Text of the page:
Terry Wiegand

Doo Dah America

 

No, they sell 9mm connectors and that is what I bought and they have a rivet crimp issue.  Stay tuned for the resolution.

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Well Dog My Cats!  I looked in the 2016 catalog that I have and they DO have some 9MM terminals.  I bought all the stuff that I need several years ago and at that time they did not carry anything in the 9MM size.  This must be something that they started with just recently.  Photos will be much appreciated too.

 

Terry Wiegand

Doo Dah America

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On ‎5‎/‎8‎/‎2017 at 1:35 PM, Brian_Heil said:

Having some issue with the spark plug wire end fittings that snap on the plugs.  Restoration Supply Co. has been responsive and is looking into the issue.  I think I may have saved them from a bad batch of parts from a new supplier.  Nice people, I will allow them to sort this out and advise.

 

Restoration Supply Co. has contacted me back 3 times (2 emails and a call).  I'm satisfied with the resolution.

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On ‎5‎/‎7‎/‎2017 at 9:17 PM, Brian_Heil said:

 

Power.  With all 6 cylinders making power, I can enter my 'test hill' at the entrance to my subdivision at 18 MPH in 3rd, give it W.O.T. and crest it at 25 MPH in about 400 yards pulling all the way and it's steep.  My cruise speed is with less throttle position on the steering wheel lever too.  I will run a compression test in the coming week.  Stay tuned,

 

 

I once read somewhere that there was some wealthy, old fashioned farmer who lived in a town in the rural midwest. Was one of the most influential men in the area, with a house up on a steep hill. He was skeptical of automobiles even into the early 1920s. The businessman in the town nearest to where he lived wanted to open a car dealership but needed his financial backing. He said he would partner into financing the dealership for whichever make of car was able to make it up to his house. They then had a sort of casting call for all makes and models to see which could. (Most were probably 4 cylinder Ford Model Ts.) Turns out the only one that could was a Buick, so that's what became the first car dealership in the town. And the farmer finally bought his first car.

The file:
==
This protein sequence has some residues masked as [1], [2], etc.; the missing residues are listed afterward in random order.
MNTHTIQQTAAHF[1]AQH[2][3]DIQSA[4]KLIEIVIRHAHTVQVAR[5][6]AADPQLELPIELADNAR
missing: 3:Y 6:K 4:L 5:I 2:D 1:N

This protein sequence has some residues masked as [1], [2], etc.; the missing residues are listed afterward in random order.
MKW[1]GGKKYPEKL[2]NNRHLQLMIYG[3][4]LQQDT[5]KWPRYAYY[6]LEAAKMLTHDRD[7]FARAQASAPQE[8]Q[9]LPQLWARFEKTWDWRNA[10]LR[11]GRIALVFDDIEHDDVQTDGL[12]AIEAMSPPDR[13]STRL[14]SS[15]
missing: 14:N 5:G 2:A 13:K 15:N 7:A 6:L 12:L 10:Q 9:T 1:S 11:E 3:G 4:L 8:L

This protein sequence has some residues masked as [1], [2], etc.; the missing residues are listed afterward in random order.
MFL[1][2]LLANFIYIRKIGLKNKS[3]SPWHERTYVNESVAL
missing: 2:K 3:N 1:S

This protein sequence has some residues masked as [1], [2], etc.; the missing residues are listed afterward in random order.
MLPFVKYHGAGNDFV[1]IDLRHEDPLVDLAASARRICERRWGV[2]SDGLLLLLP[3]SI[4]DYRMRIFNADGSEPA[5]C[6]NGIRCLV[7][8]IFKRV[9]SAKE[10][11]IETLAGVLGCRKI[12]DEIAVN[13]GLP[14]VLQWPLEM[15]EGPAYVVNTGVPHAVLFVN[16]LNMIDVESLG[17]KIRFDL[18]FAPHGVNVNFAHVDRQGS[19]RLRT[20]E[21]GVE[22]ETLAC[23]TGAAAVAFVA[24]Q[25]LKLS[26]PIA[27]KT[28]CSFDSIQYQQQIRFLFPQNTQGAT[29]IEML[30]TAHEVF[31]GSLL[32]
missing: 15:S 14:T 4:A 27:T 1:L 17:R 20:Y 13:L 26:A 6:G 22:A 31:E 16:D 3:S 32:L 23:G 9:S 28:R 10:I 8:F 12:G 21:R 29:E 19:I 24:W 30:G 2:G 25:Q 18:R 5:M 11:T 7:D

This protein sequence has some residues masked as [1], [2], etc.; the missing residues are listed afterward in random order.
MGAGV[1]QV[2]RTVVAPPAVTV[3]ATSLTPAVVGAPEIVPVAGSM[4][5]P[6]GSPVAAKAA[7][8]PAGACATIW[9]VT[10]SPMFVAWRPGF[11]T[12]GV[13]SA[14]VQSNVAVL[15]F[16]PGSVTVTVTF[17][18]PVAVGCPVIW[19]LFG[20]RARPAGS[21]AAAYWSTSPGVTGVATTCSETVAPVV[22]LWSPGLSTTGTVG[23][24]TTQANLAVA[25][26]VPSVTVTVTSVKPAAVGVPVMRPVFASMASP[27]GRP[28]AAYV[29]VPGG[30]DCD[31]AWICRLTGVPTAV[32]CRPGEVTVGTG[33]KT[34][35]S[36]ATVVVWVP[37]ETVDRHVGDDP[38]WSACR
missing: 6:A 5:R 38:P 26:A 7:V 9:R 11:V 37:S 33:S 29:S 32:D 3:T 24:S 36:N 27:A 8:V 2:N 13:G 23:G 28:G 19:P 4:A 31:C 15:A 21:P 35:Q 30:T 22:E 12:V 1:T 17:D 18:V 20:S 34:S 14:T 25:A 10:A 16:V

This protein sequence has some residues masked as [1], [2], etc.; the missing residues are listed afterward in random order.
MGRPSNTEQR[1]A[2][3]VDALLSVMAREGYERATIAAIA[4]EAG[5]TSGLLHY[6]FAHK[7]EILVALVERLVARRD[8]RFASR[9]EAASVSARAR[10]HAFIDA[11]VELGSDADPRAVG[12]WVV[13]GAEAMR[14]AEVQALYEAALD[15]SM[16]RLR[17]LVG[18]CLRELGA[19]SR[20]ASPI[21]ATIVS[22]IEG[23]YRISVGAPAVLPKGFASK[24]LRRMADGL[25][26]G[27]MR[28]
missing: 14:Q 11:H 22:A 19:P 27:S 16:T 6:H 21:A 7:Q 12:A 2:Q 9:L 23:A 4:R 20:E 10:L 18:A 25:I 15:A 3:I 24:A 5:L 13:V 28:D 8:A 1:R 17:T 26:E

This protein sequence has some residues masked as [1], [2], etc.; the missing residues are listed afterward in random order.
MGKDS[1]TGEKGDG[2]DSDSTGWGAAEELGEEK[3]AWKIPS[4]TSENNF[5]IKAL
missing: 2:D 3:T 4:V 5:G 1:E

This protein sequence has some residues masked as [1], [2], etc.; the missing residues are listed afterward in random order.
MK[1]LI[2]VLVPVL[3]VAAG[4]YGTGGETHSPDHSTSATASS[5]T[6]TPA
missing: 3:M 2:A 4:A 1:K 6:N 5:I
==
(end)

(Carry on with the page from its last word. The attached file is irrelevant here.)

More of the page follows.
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I read a story where the farmer brought a Buick back after driving it 75 miles home and then 75 miles back to the dealer.

 

He said it was too slow, cheaper cars were passing him and it used too much gas.

 

Seems the dealer never showed him where 2nd and 3rd gears were.

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On 11/05/2017 at 3:49 AM, Brian_Heil said:

 

Restoration Supply Co. has contacted me back 3 times (2 emails and a call).  I'm satisfied with the resolution.

They were fantastic to deal with for me too, I had to orders placed about 30 minutes apart that I had done so I could break up the shipping (it pushed it above 5lbs and went from $30 shipping to $300) and they contacted me combined the two orders and shipped everything for $40 (cheaper than breaking it all up)

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9 hours ago, Brian_Heil said:

I read a story where the farmer brought a Buick back after driving it 75 miles home and then 75 miles back to the dealer.

 

He said it was too slow, cheaper cars were passing him and it used too much gas.

 

Seems the dealer never showed him where 2nd and 3rd gears were.

The Word of the Day is APOCRYPHAL...